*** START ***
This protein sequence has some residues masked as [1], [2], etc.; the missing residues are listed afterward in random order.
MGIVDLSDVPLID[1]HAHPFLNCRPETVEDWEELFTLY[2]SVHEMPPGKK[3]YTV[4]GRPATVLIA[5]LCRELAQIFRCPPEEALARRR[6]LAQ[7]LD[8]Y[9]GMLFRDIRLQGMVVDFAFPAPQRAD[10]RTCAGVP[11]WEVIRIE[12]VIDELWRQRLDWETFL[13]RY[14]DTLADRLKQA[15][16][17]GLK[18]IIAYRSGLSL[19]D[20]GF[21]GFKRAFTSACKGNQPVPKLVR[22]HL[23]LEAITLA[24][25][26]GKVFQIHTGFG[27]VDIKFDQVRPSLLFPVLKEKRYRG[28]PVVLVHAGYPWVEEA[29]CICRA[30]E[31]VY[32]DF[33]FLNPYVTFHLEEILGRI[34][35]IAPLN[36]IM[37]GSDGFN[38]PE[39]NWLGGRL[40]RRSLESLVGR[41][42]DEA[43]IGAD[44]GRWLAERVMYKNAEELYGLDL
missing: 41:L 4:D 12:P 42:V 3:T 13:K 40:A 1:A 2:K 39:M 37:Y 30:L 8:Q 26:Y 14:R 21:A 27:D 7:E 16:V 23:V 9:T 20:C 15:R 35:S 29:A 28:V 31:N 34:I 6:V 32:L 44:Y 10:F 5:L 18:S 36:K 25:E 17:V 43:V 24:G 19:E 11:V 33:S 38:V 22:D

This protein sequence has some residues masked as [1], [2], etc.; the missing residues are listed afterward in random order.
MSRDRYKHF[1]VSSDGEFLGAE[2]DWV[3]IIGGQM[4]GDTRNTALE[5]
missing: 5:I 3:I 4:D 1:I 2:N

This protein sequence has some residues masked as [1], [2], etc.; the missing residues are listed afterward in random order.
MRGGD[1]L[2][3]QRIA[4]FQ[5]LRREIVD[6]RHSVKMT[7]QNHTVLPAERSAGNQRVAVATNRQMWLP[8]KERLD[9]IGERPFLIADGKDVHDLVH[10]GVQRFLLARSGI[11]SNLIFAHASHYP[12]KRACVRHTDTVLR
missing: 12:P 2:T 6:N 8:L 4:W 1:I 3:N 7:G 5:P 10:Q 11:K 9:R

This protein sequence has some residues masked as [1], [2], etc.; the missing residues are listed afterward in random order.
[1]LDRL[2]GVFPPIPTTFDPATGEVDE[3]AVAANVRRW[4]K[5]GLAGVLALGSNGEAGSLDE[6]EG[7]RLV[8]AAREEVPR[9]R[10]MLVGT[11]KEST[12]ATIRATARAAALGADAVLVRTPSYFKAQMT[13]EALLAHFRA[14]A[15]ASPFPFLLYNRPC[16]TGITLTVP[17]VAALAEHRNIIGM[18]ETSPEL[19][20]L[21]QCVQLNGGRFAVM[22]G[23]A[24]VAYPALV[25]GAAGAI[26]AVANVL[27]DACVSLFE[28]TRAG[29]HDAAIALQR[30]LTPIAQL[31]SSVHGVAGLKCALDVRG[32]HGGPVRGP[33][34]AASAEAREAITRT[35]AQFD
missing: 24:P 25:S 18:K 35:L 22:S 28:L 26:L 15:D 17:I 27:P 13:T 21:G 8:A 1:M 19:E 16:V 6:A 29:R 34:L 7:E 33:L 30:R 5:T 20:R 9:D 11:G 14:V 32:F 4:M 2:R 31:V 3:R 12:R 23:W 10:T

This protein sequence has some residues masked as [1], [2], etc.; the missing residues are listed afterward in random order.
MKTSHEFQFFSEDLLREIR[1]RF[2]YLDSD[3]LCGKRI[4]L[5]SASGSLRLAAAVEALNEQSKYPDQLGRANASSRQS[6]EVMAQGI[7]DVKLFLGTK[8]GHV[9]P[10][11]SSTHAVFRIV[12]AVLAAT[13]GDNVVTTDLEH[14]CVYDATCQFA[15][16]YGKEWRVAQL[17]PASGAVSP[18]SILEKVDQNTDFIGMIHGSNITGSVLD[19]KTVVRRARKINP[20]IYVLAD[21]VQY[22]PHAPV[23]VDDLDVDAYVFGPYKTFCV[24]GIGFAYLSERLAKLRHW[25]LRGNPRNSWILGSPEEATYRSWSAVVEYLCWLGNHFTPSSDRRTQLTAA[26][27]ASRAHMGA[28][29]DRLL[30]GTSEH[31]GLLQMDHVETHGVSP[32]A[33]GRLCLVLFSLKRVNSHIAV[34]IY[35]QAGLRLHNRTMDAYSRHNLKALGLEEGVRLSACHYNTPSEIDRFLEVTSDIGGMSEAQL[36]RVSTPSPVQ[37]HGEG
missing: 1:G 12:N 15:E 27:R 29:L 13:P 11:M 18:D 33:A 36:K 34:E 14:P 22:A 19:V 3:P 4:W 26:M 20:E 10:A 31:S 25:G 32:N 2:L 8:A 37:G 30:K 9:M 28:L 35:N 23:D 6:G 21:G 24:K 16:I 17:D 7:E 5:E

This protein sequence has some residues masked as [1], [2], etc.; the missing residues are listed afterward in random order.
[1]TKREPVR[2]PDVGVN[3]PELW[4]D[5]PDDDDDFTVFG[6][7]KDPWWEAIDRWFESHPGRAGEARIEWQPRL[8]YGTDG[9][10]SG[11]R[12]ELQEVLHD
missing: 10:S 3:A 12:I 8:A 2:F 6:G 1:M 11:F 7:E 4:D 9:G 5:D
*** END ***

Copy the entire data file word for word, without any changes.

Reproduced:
This protein sequence has some residues masked as [1], [2], etc.; the missing residues are listed afterward in random order.
MGIVDLSDVPLID[1]HAHPFLNCRPETVEDWEELFTLY[2]SVHEMPPGKK[3]YTV[4]GRPATVLIA[5]LCRELAQIFRCPPEEALARRR[6]LAQ[7]LD[8]Y[9]GMLFRDIRLQGMVVDFAFPAPQRAD[10]RTCAGVP[11]WEVIRIE[12]VIDELWRQRLDWETFL[13]RY[14]DTLADRLKQA[15][16][17]GLK[18]IIAYRSGLSL[19]D[20]GF[21]GFKRAFTSACKGNQPVPKLVR[22]HL[23]LEAITLA[24][25][26]GKVFQIHTGFG[27]VDIKFDQVRPSLLFPVLKEKRYRG[28]PVVLVHAGYPWVEEA[29]CICRA[30]E[31]VY[32]DF[33]FLNPYVTFHLEEILGRI[34][35]IAPLN[36]IM[37]GSDGFN[38]PE[39]NWLGGRL[40]RRSLESLVGR[41][42]DEA[43]IGAD[44]GRWLAERVMYKNAEELYGLDL
missing: 41:L 4:D 12:P 42:V 3:T 13:K 40:A 1:A 2:K 39:M 37:Y 30:L 8:Q 26:Y 14:R 21:A 27:D 7:E 16:V 23:V 9:T 20:C 15:R 35:S 29:A 28:V 31:N 34:I 6:V 32:L 44:Y 10:F 5:L 18:S 36:K 25:E 17:V 43:V 24:G 19:E 11:V 33:S 38:V 22:D

This protein sequence has some residues masked as [1], [2], etc.; the missing residues are listed afterward in random order.
MSRDRYKHF[1]VSSDGEFLGAE[2]DWV[3]IIGGQM[4]GDTRNTALE[5]
missing: 5:I 3:I 4:D 1:I 2:N

This protein sequence has some residues masked as [1], [2], etc.; the missing residues are listed afterward in random order.
MRGGD[1]L[2][3]QRIA[4]FQ[5]LRREIVD[6]RHSVKMT[7]QNHTVLPAERSAGNQRVAVATNRQMWLP[8]KERLD[9]IGERPFLIADGKDVHDLVH[10]GVQRFLLARSGI[11]SNLIFAHASHYP[12]KRACVRHTDTVLR
missing: 12:P 2:T 6:N 8:L 4:W 1:I 3:N 7:G 5:P 10:Q 11:K 9:R

This protein sequence has some residues masked as [1], [2], etc.; the missing residues are listed afterward in random order.
[1]LDRL[2]GVFPPIPTTFDPATGEVDE[3]AVAANVRRW[4]K[5]GLAGVLALGSNGEAGSLDE[6]EG[7]RLV[8]AAREEVPR[9]R[10]MLVGT[11]KEST[12]ATIRATARAAALGADAVLVRTPSYFKAQMT[13]EALLAHFRA[14]A[15]ASPFPFLLYNRPC[16]TGITLTVP[17]VAALAEHRNIIGM[18]ETSPEL[19][20]L[21]QCVQLNGGRFAVM[22]G[23]A[24]VAYPALV[25]GAAGAI[26]AVANVL[27]DACVSLFE[28]TRAG[29]HDAAIALQR[30]LTPIAQL[31]SSVHGVAGLKCALDVRG[32]HGGPVRGP[33][34]AASAEAREAITRT[35]AQFD
missing: 24:P 25:S 18:K 35:L 22:S 28:L 26:L 15:D 17:I 27:P 13:T 21:G 8:A 1:M 19:E 16:V 6:A 29:R 34:L 7:E 33:L 30:R 5:T 20:R 9:D 11:G 14:V 32:F 4:M 2:R 31:V 3:R 12:R 23:W 10:T

This protein sequence has some residues masked as [1], [2], etc.; the missing residues are listed afterward in random order.
MKTSHEFQFFSEDLLREIR[1]RF[2]YLDSD[3]LCGKRI[4]L[5]SASGSLRLAAAVEALNEQSKYPDQLGRANASSRQS[6]EVMAQGI[7]DVKLFLGTK[8]GHV[9]P[10][11]SSTHAVFRIV[12]AVLAAT[13]GDNVVTTDLEH[14]CVYDATCQFA[15][16]YGKEWRVAQL[17]PASGAVSP[18]SILEKVDQNTDFIGMIHGSNITGSVLD[19]KTVVRRARKINP[20]IYVLAD[21]VQY[22]PHAPV[23]VDDLDVDAYVFGPYKTFCV[24]GIGFAYLSERLAKLRHW[25]LRGNPRNSWILGSPEEATYRSWSAVVEYLCWLGNHFTPSSDRRTQLTAA[26][27]ASRAHMGA[28][29]DRLL[30]GTSEH[31]GLLQMDHVETHGVSP[32]A[33]GRLCLVLFSLKRVNSHIAV[34]IY[35]QAGLRLHNRTMDAYSRHNLKALGLEEGVRLSACHYNTPSEIDRFLEVTSDIGGMSEAQL[36]RVSTPSPVQ[37]HGEG
missing: 1:G 12:N 15:E 27:R 29:L 13:P 11:M 18:D 33:A 36:K 34:E 14:P 22:A 19:V 3:P 4:W 26:M 20:E 10:A 31:S 25:G 32:N 2:L 8:A 37:G 30:K 9:M 28:L 35:N 23:D 6:G 21:G 24:K 16:I 17:D 7:E 5:E

This protein sequence has some residues masked as [1], [2], etc.; the missing residues are listed afterward in random order.
[1]TKREPVR[2]PDVGVN[3]PELW[4]D[5]PDDDDDFTVFG[6][7]KDPWWEAIDRWFESHPGRAGEARIEWQPRL[8]YGTDG[9][10]SG[11]R[12]ELQEVLHD
missing: 10:S 3:A 12:I 8:A 2:F 6:G 1:M 11:F 7:E 4:D 9:G 5:D